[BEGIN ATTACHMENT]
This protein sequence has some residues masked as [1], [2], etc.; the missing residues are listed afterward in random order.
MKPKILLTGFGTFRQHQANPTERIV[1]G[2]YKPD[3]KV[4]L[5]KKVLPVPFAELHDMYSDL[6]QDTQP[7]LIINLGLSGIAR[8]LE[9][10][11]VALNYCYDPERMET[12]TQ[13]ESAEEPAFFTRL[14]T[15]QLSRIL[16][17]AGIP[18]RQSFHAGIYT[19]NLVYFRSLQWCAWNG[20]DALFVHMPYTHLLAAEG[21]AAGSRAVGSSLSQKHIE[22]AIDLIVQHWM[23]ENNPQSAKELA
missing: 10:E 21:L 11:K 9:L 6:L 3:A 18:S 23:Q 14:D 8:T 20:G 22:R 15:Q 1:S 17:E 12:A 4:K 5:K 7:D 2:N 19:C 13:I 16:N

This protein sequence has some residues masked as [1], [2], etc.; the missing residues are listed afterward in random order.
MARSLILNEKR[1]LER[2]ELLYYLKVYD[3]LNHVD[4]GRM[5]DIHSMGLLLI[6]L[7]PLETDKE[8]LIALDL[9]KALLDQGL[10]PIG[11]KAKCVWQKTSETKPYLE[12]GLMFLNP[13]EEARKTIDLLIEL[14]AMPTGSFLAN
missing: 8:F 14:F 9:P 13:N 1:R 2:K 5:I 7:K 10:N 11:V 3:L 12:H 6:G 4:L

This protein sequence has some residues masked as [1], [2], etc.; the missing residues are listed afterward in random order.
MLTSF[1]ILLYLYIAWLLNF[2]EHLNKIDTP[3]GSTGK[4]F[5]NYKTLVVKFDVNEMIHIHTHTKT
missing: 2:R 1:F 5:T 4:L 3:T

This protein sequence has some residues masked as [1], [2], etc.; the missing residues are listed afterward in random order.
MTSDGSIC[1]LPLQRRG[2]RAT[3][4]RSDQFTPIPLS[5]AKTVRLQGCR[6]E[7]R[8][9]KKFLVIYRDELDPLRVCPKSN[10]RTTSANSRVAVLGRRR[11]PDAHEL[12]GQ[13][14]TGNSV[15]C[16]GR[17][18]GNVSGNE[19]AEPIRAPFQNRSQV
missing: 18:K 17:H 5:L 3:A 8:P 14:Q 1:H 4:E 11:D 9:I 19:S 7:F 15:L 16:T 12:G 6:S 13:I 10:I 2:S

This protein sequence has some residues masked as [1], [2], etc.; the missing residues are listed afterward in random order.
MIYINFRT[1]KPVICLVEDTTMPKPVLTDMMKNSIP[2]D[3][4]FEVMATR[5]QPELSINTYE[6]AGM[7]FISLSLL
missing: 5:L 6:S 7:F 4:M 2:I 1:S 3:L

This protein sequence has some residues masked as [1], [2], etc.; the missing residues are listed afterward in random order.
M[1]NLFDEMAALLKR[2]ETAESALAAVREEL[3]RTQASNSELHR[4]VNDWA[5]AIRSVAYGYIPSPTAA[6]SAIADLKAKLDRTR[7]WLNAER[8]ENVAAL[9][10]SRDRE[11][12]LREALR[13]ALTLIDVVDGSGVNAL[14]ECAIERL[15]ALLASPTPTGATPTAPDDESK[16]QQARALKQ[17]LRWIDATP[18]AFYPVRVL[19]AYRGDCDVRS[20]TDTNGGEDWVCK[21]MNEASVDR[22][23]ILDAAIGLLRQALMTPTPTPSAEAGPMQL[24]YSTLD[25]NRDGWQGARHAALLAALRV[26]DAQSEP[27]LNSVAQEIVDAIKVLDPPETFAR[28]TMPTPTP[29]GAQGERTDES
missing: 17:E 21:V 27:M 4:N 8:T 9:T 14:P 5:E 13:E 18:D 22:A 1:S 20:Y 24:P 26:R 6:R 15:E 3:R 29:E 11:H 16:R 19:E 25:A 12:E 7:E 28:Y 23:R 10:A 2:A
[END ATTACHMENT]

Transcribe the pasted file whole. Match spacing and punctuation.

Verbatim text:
This protein sequence has some residues masked as [1], [2], etc.; the missing residues are listed afterward in random order.
MKPKILLTGFGTFRQHQANPTERIV[1]G[2]YKPD[3]KV[4]L[5]KKVLPVPFAELHDMYSDL[6]QDTQP[7]LIINLGLSGIAR[8]LE[9][10][11]VALNYCYDPERMET[12]TQ[13]ESAEEPAFFTRL[14]T[15]QLSRIL[16][17]AGIP[18]RQSFHAGIYT[19]NLVYFRSLQWCAWNG[20]DALFVHMPYTHLLAAEG[21]AAGSRAVGSSLSQKHIE[22]AIDLIVQHWM[23]ENNPQSAKELA
missing: 10:E 21:L 11:K 9:L 6:L 3:A 18:S 23:Q 14:D 8:T 20:G 22:R 15:Q 1:S 17:E 12:A 4:K 5:K 7:D 2:N 19:C 13:I 16:N

This protein sequence has some residues masked as [1], [2], etc.; the missing residues are listed afterward in random order.
MARSLILNEKR[1]LER[2]ELLYYLKVYD[3]LNHVD[4]GRM[5]DIHSMGLLLI[6]L[7]PLETDKE[8]LIALDL[9]KALLDQGL[10]PIG[11]KAKCVWQKTSETKPYLE[12]GLMFLNP[13]EEARKTIDLLIEL[14]AMPTGSFLAN
missing: 8:F 14:F 9:P 13:N 1:R 2:K 5:I 7:K 10:N 11:V 3:L 12:H 6:G 4:L

This protein sequence has some residues masked as [1], [2], etc.; the missing residues are listed afterward in random order.
MLTSF[1]ILLYLYIAWLLNF[2]EHLNKIDTP[3]GSTGK[4]F[5]NYKTLVVKFDVNEMIHIHTHTKT
missing: 2:R 1:F 5:T 4:L 3:T

This protein sequence has some residues masked as [1], [2], etc.; the missing residues are listed afterward in random order.
MTSDGSIC[1]LPLQRRG[2]RAT[3][4]RSDQFTPIPLS[5]AKTVRLQGCR[6]E[7]R[8][9]KKFLVIYRDELDPLRVCPKSN[10]RTTSANSRVAVLGRRR[11]PDAHEL[12]GQ[13][14]TGNSV[15]C[16]GR[17][18]GNVSGNE[19]AEPIRAPFQNRSQV
missing: 18:K 17:H 5:L 3:A 8:P 14:Q 1:H 4:E 11:D 9:I 19:S 7:F 15:L 16:T 12:G 6:S 13:I 10:I 2:S

This protein sequence has some residues masked as [1], [2], etc.; the missing residues are listed afterward in random order.
MIYINFRT[1]KPVICLVEDTTMPKPVLTDMMKNSIP[2]D[3][4]FEVMATR[5]QPELSINTYE[6]AGM[7]FISLSLL
missing: 5:L 6:S 7:F 4:M 2:I 1:S 3:L

This protein sequence has some residues masked as [1], [2], etc.; the missing residues are listed afterward in random order.
M[1]NLFDEMAALLKR[2]ETAESALAAVREEL[3]RTQASNSELHR[4]VNDWA[5]AIRSVAYGYIPSPTAA[6]SAIADLKAKLDRTR[7]WLNAER[8]ENVAAL[9][10]SRDRE[11][12]LREALR[13]ALTLIDVVDGSGVNAL[14]ECAIERL[15]ALLASPTPTGATPTAPDDESK[16]QQARALKQ[17]LRWIDATP[18]AFYPVRVL[19]AYRGDCDVRS[20]TDTNGGEDWVCK[21]MNEASVDR[22][23]ILDAAIGLLRQALMTPTPTPSAEAGPMQL[24]YSTLD[25]NRDGWQGARHAALLAALRV[26]DAQSEP[27]LNSVAQEIVDAIKVLDPPETFAR[28]TMPTPTP[29]GAQGERTDES
missing: 17:E 21:V 27:M 4:N 8:T 9:T 14:P 5:E 13:E 18:D 22:A 1:S 20:Y 24:P 26:R 6:R 15:E 3:R 29:E 11:H 16:R 19:E 25:A 12:E 7:E 28:Y 23:R 10:A 2:A